1. Timiraos, Nick. “Fed Chair Jerome Powell Says Higher Interest Rates Could Cause a Recession” The Wallstreet Journal, 22 June. 2022, https://www.wsj.com/articles/powell-says-fed-needs-compelling-evidence-of-inflation-slowdown-to-alter-rate-rise-path-11655904616?mod=article_inline
  2. Timiraos, Nick and Fairless, Tom. “Powell Says Fed Must Accept Higher Recession Risk to Combat Inflation” The Wallstreet Journal, 29 June. 2022, https://www.wsj.com/articles/powell-says-pandemic-could-alter-inflation-dynamics-11656509259
  3. Ostroff, Caitlin. “The S&P 500 Is Officially in a Bear Market. Here’s What to Know.” The Wallstreet Journal, 13 June. 2022, https://www.wsj.com/articles/bear-market-explained-11652973167
  4. MacDonald, Alistair and Bariyo, Nicholas and Wen, Philip. “Rising Food Prices Roil Developing World” The Wallstreet Journal, 14 May. 2022, https://www.wsj.com/articles/rising-food-prices-roil-developing-world-11652520782
  5. “News Release Consumer Price Index—June 2022” Bureau of Labor Statistics, 13 July. 2022, https://www.bls.gov/news.release/pdf/cpi.pdf
  6. Driebusch, Corrie and Vigna, Paul. “The Crypto Party Is Over” The Wallstreet Journal, 18 June. 2022, https://www.wsj.com/articles/the-crypto-party-is-over-11655524807
  7. Jakab, Spencer. “Your 401(k) is Sagging. Bitcoin Won’t Fix it” The Wallstreet Journal, 17 June. 2022, https://www.wsj.com/articles/bitcoin-crypto-401-k-labor-department-11655424827?page=1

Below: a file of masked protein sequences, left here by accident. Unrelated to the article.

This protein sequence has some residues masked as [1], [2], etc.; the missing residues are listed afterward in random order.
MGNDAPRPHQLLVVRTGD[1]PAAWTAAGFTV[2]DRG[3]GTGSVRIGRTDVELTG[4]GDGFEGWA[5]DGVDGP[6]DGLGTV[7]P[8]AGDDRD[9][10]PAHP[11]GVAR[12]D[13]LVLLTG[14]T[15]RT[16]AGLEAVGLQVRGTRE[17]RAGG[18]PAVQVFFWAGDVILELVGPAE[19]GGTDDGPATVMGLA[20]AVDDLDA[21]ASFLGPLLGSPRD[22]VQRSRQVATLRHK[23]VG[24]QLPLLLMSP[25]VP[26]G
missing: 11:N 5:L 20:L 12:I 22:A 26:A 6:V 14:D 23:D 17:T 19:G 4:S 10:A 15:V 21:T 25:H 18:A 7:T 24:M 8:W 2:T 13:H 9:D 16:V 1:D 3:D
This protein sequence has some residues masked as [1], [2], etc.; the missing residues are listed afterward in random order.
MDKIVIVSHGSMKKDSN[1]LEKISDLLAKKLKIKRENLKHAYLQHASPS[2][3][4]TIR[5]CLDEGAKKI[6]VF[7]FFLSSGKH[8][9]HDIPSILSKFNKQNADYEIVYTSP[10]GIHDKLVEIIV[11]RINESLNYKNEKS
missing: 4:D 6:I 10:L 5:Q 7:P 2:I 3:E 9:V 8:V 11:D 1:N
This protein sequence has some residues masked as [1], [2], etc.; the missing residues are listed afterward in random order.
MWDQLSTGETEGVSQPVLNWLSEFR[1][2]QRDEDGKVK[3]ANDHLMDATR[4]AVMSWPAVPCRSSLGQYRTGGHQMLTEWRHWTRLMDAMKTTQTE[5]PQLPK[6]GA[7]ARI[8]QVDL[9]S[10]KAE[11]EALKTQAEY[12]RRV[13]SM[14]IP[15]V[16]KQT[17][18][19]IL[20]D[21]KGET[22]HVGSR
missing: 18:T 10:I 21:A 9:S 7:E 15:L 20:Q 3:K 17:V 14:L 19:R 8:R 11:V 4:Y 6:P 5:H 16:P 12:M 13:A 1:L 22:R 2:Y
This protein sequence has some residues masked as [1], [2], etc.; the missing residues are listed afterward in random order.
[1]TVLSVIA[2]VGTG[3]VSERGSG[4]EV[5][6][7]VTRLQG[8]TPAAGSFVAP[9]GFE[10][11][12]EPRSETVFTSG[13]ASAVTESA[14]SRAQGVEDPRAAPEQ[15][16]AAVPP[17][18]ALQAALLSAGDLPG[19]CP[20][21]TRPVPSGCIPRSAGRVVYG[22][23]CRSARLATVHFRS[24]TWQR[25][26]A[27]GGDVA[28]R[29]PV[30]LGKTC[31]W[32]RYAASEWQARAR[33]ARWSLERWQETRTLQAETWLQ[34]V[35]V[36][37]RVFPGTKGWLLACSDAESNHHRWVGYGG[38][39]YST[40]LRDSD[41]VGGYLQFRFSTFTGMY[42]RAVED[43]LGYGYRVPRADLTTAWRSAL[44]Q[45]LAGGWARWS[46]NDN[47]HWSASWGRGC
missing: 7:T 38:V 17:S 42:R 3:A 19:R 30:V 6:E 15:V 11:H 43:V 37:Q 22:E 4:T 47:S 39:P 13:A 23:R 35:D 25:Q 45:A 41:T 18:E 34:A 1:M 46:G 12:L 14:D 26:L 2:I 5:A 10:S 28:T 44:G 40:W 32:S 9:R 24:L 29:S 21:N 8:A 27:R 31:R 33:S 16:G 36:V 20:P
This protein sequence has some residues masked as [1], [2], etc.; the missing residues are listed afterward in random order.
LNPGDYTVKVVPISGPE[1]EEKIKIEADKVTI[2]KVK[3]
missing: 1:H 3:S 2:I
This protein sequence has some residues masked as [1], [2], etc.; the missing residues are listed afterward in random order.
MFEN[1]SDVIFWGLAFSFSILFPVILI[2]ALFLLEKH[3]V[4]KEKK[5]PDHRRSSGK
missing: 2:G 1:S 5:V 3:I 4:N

8. “Open Executive Session to Consider the Enhancing American Retirement Now (EARN) Act: The United States Senate Committee on Finance.” United States Senate Committee On Finance, https://www.finance.senate.gov/hearings/open-executive-session-to-consider-the-enhancing-american-retirement-now-earn-act.
  9. Katz, Michael. “Reps Introduce Increasing Small Business Retirement Choices Act.” PLANADVISER, 6 May 2022, https://www.planadviser.com/reps-introduce-increasing-small-business-retirement-choices-act/.
  10. “Retirement-Focused Rise & Shine Act Clears Senate Help Committee.” PLANSPONSOR, https://www.plansponsor.com/retirement-focused-rise-shine-act-clears-senate-help-committee/.
  11. “Auto-Portability Legislation Introduced.” Ascensus LLC, https://www.ascensus.com/news/news-articles/auto-portability-legislation-introduced/.